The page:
No space in my life for this
Mazda makes great cars so why don't more people buy them? The answer lies in the boot
Taxi drivers can be annoying, especially if they start giving their opinions on everything from my nationality, accent or profession. Other times they can be a mine of knowledge and encapsulate a debate in one sentence.
Take last Saturday. I was picked up by a driver in a new Toyota Prius. We started chatting about the car and the relative benefits of a hybrid. "It's simple," the driver told me. "I look at my pocket. In my last car I was putting €55 worth of fuel in every night. Now I am putting in €40 every second night. So every two days I am saving €70. You can't beat that."
He also loved the way the car was totally automatic. "I'm richer and my life is easier. In this job, what could be better than that?"
The conversation has stayed with me over the past week as the debate about emissions, electric car charging stations and meeting carbon commitments has intensified. The case for moving to electric is becoming stronger, but the reason to switch to hybrid is absolutely compelling. Anybody contemplating buying in the 181 cycle should have at least one such vehicle on their shortlist.
According to reports last week, the European Union has proposed tougher car emissions targets, including a credit system for carmakers to encourage the roll-out of electric vehicles and fines for exceeding carbon dioxide limits.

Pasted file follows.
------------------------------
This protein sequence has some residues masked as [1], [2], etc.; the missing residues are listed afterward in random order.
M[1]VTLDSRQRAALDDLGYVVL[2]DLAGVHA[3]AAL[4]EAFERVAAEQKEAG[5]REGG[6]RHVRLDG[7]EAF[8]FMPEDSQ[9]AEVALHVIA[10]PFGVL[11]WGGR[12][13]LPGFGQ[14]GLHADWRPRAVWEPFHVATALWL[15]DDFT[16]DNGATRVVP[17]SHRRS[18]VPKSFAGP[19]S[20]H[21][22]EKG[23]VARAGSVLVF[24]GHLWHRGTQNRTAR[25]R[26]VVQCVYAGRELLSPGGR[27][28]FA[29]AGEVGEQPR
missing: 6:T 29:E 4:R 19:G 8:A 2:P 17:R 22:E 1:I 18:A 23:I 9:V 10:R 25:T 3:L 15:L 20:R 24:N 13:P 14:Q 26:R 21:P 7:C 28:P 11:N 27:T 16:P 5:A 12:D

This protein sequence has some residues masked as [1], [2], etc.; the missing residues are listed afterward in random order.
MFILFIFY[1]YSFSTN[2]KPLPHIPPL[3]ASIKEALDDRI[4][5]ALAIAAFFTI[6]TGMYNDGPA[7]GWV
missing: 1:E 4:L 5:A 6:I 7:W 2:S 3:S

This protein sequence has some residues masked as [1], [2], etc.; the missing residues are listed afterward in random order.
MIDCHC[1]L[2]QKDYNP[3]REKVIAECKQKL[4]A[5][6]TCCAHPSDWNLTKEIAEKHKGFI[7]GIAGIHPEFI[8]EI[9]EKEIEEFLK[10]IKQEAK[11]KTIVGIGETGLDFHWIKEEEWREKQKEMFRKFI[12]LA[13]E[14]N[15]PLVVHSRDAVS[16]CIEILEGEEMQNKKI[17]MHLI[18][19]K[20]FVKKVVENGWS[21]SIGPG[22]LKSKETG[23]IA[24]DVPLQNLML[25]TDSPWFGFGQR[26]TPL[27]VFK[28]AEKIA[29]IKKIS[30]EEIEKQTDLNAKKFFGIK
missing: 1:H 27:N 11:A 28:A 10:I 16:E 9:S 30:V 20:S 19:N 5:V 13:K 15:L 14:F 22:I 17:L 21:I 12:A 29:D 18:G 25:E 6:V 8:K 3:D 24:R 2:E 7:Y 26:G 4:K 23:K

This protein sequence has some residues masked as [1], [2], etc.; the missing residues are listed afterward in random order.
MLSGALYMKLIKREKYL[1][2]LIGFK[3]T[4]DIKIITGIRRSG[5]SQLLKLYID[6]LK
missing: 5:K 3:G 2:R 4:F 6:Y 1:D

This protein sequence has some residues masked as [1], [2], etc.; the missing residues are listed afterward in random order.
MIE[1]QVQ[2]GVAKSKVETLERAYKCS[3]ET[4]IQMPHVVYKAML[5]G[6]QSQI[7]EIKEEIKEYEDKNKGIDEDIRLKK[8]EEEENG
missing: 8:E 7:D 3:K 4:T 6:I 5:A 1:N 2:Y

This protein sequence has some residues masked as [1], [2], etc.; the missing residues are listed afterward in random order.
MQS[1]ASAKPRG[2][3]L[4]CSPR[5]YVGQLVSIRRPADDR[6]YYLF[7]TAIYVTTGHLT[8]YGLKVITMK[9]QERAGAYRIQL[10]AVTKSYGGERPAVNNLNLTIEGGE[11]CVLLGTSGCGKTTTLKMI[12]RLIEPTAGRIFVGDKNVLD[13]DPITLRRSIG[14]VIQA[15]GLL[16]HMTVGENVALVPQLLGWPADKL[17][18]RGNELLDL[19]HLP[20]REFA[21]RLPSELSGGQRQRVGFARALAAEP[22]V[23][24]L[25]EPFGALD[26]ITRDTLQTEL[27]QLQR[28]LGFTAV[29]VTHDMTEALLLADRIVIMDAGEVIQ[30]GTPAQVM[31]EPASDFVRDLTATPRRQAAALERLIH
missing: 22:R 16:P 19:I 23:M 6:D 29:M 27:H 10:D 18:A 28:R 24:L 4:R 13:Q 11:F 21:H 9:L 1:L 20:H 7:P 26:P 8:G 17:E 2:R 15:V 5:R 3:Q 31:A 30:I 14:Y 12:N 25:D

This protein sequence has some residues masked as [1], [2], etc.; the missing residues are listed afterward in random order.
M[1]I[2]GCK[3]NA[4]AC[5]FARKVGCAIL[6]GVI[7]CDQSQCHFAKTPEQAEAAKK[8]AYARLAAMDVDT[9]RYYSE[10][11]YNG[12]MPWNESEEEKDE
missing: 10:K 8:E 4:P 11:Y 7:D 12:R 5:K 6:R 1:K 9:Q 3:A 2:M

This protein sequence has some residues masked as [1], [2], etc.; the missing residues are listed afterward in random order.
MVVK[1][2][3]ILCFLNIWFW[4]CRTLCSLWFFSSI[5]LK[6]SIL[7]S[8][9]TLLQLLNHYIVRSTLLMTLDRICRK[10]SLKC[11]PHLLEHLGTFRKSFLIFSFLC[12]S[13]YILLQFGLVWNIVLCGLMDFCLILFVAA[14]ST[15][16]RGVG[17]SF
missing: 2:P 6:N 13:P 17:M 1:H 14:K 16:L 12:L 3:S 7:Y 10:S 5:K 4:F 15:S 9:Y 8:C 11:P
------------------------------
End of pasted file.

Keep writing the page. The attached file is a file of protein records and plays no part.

But the plan faces stiff opposition from nations with big automotive industries, with German foreign minister Sigmar Gabriel warning yesterday those stricter emissions rules could cost growth and jobs.
The European Commission's proposal aims to curb greenhouse gases from transport as part of a drive to cut emissions by at least 40pc below 1990 levels by 2030.
The EU's executive is keen for legislation to stimulate European industry to develop electric vehicles, afraid that it is falling behind China, Japan and the United States.
One type of car that will be on a lot of people's minds is the small SUV. As stated last week, these seem to be popping out almost weekly from one manufacturer or another. I can see the advantages of them in giving a slightly more rugged, protected and sporty image to their buyers, even if the most action they will get is in a car park in Phoenix Park. Last week, I was driving the Mazda CX-3 which is one of the more original of the species and is a very fine and sophisticated car all round. Mazda is strangely overlooked as a brand here, although it is one of the most reliable marques out there and has been making fine cars for years.
They are superb second-hand cars if you can get them. As for the CX-3, it had the 2-litre petrol engine and was in GT luxury trim, with everything from a lot of leather and suede, camera, heads-up display, navigation and masses of safety equipment - including Advanced Smart City Brake Support. It feels very high-end and was let down only by the cargo space. This was high off the ground and not very big - a surprise as underneath there is an awful lot of wasted space, which could have been used. However, it seems part of the sound system takes up a big corner.